The Man Who Sniffed Meaning Like Dog

It didn't take long for John's parents to realize he wasn't a normal child. Before his first taste of mother's milk his nostrils spread double the normal size, and to the amazement of everyone attending, he took a long deep breath, like a sigh, and only then began his first meal, and when he cried, it was more of a howl than a cry.

It wasn't long after he became a toddler before John's mother brought him to the pediatrician. Anything in the house that had the slightest smell, John would find, and sit and sniff like the family dog. He did not place these objects in his mouth, like other children, but from the time he was able to crawl, he would sit taking in the rich smells of his favorites, his parents partially soiled socks.

Though the medical technology at the time did not exist to accurately map the workings of the brain, the pediatrician came up with a theory that the part of the brain, the 85% that most people only use when dreaming during sleep, was fully awake in him, and reaching back to our animal ancestors, it was the seat of an incredible sense of smell, equal to that of any dog. In truth, the cerebrum evolved from the center of the sense of smell, and what we have gained in thought, we lost in smell. Somehow, John had reawoken this ability. Everything else in him was normal, except that he dreamt in smells rather than in images or words.

Proud of his special talent, his parents tried to ensure that he would have as normal a childhood as possible. There were occasions when his mother or father would have to take him aside, and explain, that in spite of his exceptional abilities, he needed to use discretion; while dogs too can smell who has been in close proximity with whom, or who might not have bathed, dogs did not have the ability to speak, and did not share what they had discerned. It was up to him to learn good manners.

In time he devised clever tricks, like dropping a key, to have the chance to bend over and discretely smell the essence of a person when meeting for the first time, without resorting to the more direct methods of his canine counterparts.

And thus, as his parents did not repress, but encouraged his talent, helping him hone it into a skill, by the time he was 18, he was the equal to any master sommelier at not only the grape and vintage, but savoring the unique odors of those who had made the wine. His cooking skills excelled. Everyone marveled at the exacting balance of sweet, sour, salt, deep, and bitter, with a masterful hand at blending spices that brought the natural flavor of the food to the fore.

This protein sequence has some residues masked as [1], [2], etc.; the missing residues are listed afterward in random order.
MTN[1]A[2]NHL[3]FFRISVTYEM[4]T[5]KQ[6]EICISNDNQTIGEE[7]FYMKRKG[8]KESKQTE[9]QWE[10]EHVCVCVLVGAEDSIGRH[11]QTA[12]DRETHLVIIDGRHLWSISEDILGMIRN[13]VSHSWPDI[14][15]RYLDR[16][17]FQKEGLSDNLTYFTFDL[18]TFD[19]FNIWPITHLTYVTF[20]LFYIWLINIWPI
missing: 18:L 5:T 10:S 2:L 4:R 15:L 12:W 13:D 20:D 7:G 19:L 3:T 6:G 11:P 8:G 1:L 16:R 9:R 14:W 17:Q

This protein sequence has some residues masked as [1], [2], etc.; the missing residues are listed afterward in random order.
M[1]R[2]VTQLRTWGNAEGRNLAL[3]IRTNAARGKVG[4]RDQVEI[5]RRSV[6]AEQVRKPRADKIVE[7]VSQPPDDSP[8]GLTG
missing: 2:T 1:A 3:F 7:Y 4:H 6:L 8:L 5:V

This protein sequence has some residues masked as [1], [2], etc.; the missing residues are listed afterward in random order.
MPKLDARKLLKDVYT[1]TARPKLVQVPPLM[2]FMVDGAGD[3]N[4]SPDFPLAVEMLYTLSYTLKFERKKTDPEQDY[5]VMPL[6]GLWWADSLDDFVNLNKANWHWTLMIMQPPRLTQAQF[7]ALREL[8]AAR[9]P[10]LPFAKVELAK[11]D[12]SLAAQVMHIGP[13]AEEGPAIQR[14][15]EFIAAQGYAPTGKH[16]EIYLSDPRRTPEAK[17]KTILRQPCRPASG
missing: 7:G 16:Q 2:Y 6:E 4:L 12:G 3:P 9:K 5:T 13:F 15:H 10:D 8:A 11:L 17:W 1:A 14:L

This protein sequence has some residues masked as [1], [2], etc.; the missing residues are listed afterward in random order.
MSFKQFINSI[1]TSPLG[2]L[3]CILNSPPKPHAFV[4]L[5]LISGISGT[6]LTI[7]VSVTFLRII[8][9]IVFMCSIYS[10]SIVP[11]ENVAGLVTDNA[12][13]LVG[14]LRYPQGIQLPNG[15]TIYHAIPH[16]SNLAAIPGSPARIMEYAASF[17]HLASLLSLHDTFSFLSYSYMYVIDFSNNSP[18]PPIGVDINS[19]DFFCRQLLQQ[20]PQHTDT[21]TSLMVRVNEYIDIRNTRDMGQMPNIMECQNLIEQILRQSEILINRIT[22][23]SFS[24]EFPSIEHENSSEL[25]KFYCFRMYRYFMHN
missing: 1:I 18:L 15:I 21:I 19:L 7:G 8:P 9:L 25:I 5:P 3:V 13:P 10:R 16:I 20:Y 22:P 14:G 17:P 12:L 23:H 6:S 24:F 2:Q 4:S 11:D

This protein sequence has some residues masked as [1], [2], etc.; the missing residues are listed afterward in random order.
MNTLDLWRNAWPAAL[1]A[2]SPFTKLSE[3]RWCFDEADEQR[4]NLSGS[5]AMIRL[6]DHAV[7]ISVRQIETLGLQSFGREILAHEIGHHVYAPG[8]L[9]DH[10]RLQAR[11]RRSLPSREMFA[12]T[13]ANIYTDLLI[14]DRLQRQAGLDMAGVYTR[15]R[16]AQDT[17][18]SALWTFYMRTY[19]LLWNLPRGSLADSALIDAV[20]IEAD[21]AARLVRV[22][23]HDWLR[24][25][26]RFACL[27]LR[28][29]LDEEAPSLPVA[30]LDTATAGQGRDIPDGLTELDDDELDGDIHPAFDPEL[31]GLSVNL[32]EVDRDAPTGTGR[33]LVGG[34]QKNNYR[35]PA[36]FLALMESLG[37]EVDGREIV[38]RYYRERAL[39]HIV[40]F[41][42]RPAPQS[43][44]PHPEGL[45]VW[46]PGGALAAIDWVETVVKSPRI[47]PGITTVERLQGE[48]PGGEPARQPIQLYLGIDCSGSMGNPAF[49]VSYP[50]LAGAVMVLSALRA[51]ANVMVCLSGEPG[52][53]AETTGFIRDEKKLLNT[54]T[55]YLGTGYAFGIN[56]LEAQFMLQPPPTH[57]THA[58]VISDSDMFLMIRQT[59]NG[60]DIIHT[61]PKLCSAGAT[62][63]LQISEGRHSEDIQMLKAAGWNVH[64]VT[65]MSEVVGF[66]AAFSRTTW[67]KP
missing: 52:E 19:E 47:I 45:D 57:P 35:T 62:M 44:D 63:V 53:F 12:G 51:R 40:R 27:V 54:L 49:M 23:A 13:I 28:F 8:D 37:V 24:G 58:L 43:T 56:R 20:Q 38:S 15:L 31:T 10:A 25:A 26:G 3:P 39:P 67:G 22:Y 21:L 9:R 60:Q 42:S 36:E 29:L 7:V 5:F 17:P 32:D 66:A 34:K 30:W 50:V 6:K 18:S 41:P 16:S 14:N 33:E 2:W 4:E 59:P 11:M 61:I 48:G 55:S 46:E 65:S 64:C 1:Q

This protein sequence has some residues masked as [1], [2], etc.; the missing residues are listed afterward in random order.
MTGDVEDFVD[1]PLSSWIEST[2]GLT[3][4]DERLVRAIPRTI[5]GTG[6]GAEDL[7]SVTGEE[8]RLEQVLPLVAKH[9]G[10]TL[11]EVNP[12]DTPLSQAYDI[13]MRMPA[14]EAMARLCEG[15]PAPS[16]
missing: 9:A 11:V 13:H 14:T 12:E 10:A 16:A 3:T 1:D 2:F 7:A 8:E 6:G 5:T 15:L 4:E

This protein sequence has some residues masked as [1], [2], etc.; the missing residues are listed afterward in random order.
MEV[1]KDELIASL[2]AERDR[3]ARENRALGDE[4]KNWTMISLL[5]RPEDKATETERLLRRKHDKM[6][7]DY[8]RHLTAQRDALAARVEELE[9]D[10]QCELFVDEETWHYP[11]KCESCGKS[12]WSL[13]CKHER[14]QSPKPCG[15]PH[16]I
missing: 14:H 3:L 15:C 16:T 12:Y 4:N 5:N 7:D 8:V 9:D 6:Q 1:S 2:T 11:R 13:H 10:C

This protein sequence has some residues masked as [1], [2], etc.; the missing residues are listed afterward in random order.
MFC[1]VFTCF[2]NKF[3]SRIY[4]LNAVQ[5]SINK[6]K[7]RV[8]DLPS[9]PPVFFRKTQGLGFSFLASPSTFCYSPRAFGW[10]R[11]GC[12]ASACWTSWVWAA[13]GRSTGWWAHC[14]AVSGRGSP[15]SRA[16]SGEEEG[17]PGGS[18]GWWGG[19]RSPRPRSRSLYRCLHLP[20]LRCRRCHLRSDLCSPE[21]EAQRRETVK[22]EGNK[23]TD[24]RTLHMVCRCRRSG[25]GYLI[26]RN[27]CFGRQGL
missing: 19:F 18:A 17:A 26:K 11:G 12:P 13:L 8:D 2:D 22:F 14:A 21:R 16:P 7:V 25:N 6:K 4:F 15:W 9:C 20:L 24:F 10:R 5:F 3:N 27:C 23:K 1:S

Moving to the city at the age of majority, he faced the first real trials of his young life. Disoriented, it took months until he wasn’t overwhelmed by the noxious smells of diesel, dioxin, and the normally imperceptible smell of Teflon™ floating in the air, everywhere. In time his mind learned to disregard those smells in the same way more ordinary minds learn not to hear the constant noise of traffic.

On a visit to San Francisco, during the earthquake of 89, he was compelled to help rescue those buried in the rubble, and amazed his fellow volunteers with his unerring ability to find survivors, and know exactly what was wrong with them. From this experience, he found his calling, Medicine. He entered the NYU School of Medicine. A short time after his graduation, he became famous for his ability to diagnose, in the same way some dogs have proven to be more accurate than an MRI at smelling cancer early.

Over the next decade he built a strong practice, popular both for his ability to diagnose, and for his warm, enthusiastic, and optimistic bedside manner.

One week into his 35th year, he was walking in a farmer’s market near his apartment, inhaling organic smells to mask the stinging, acrid, chemical smells of the city. From a thousand steps away, at the other end of the market, a glorious scent wafted towards his nose, filling first the edges of his nostrils, expanding into the tissue within, rising up into his eyes, rounding them with exquisite pleasure, rolling towards the back of the nose into the brain, then trickling down the back of the head until it encircled and embraced his heart, and he fell into a swoon.

They were married 3 months later, and had 3 children, none of who inherited his unique talents.

45691 views and 2 responses

  • Dec 27 2010, 9:20 AM Dan Strongin responded: How would we think differently if we used our sense of smell as we do our vision and hearing?
  • Dec 27 2010, 2:34 PM Dibyendu De responded: I loved this. A very humorous and imaginative piece of characterization. The idea of substituting one sense for the other was a clever one. The story highlights an important aspect of our thinking. Our subconscious mind is so strong but we hardly ever use it effectively. The conscious mind that we use is not only so small compared to the subconscious one but also relatively powerless. Yet, we don't think of how to use the subconscious mind to help us in our lives. Tapping into the subconscious is the precise challenge for better living.

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Dan Strongin works with medium to small companies, helping them master the art and science of managing.